Hazy times for Singapore


Vegetation and peatland fires occur frequently across Southeast Asia. These fires result in extensive deforestation and forest degradation and release large quantities of carbon dioxide and other pollutants into the atmosphere. Particulate pollution emitted from these fires is of major concern because it has adverse effects on regional air quality, and consequently on human health. The location of these fires can be determined by satellite, but in order to take effective action to improve air quality in this region, it is crucial to identify the fire regions that contribute most to particulate pollution in areas of high human population downwind of the fires.

LEAF scientists from the Institute for Climate and Atmospheric Science (ICAS) in the School of Earth and Environment have been investigating the fires which contributed to poor air quality over Singapore between 2004 and 2009.

In their study, published recently in Environmental Research Letters, the LEAF scientists combined two different computer modelling approaches; one that simulates the whole atmosphere, and one that follows the path of parcels of air arriving in Singapore.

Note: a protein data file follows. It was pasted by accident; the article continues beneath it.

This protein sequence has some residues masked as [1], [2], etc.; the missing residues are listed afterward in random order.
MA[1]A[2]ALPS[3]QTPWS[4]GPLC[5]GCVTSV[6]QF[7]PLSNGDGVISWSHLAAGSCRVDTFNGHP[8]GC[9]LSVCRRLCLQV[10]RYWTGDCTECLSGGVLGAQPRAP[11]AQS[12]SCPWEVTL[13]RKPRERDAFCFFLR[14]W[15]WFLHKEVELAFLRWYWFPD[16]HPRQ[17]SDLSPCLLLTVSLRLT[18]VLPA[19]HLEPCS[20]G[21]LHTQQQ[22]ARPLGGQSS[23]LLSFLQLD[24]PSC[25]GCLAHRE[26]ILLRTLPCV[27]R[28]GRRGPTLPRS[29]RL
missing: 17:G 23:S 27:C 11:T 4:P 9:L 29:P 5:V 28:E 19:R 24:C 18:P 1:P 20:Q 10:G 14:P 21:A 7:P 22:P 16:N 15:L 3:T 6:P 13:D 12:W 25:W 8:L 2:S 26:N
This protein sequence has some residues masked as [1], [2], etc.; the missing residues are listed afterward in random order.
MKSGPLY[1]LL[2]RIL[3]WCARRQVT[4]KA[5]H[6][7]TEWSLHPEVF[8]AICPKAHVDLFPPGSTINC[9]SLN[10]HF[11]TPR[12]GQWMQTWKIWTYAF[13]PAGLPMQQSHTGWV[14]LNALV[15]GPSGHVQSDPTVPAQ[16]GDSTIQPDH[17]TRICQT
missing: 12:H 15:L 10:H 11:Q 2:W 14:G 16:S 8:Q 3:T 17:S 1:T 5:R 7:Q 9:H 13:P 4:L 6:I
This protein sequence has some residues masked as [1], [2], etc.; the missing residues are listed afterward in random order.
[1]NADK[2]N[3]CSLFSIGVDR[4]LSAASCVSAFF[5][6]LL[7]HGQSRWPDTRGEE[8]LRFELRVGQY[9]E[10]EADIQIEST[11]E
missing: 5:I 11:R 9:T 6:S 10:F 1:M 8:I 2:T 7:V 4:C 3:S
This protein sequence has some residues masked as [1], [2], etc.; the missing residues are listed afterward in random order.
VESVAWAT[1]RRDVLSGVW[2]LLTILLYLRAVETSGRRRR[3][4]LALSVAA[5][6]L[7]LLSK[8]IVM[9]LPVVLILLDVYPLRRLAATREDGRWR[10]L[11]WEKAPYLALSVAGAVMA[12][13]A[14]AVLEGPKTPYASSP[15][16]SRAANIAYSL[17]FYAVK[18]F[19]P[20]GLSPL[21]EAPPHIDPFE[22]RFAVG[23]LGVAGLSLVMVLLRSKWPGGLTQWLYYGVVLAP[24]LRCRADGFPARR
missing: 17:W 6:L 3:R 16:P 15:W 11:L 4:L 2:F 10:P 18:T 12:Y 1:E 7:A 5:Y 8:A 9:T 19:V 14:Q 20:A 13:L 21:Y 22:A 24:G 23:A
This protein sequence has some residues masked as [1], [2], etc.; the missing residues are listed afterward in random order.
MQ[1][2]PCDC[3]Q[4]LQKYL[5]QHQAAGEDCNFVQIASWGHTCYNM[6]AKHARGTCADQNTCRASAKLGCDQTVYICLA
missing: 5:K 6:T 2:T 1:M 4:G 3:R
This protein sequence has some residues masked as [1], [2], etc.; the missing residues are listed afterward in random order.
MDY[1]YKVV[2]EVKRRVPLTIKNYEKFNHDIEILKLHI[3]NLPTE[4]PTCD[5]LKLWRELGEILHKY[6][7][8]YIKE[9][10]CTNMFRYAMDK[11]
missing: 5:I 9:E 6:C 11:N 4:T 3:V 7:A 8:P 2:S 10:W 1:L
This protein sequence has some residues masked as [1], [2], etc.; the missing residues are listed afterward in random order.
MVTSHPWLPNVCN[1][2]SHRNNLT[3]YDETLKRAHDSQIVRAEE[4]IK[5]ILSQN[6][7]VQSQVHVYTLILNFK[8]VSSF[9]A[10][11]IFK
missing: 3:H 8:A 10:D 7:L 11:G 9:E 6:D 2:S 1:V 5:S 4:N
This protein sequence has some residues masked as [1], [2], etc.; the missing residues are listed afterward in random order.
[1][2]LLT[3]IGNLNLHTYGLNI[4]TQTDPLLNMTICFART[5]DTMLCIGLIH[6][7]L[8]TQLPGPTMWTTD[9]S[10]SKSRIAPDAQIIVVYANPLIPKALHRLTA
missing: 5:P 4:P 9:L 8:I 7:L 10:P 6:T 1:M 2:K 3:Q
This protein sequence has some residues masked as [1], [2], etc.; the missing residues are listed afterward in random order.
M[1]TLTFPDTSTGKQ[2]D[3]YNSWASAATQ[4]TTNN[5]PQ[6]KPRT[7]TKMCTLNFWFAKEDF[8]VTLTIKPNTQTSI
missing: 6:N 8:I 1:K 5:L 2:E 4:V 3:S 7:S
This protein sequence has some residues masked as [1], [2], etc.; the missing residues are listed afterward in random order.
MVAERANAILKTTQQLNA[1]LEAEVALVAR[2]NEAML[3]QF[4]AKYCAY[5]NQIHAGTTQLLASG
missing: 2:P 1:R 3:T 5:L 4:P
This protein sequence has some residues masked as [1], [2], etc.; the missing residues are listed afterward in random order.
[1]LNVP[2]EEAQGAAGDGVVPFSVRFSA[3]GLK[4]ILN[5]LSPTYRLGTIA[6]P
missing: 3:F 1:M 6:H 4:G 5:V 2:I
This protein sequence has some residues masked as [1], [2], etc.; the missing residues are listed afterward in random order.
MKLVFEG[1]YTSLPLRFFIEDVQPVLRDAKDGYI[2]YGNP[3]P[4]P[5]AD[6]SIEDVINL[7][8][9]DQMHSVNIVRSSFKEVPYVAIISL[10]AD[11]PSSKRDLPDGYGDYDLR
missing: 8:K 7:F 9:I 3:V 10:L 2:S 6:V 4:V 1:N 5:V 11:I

Dr Carly Reddington, lead author on the study explains, “To identify the fire regions that are responsible for the greatest air quality degradation in certain cities, it is not only important to know the fire location but also how much smoke the fires emit, where this smoke is transported to by the prevailing wind, and how the smoke plume ages – this is why we need to use models of the atmosphere”.

The LEAF team found from both modelling approaches that fires in southern Sumatra contributed the most to particulate matter concentrations in Singapore, with secondary contributions from fires in central Sumatra and Kalimantan (Indonesian Borneo).

In addition, these fires were found to be affecting the air in other locations, “As well as contributing to pollution in Singapore, we found that fires in Sumatra and Kalimantan also degrade air quality in other major cities across Southeast Asia such as Kuala Lumpur and Jakarta”, added Dr Reddington. “We suggest that targeting fire reduction efforts in southern and central Sumatra will not only improve air quality in Singapore but also in other major cities in the region”.

Find out more about our research into forest fires here.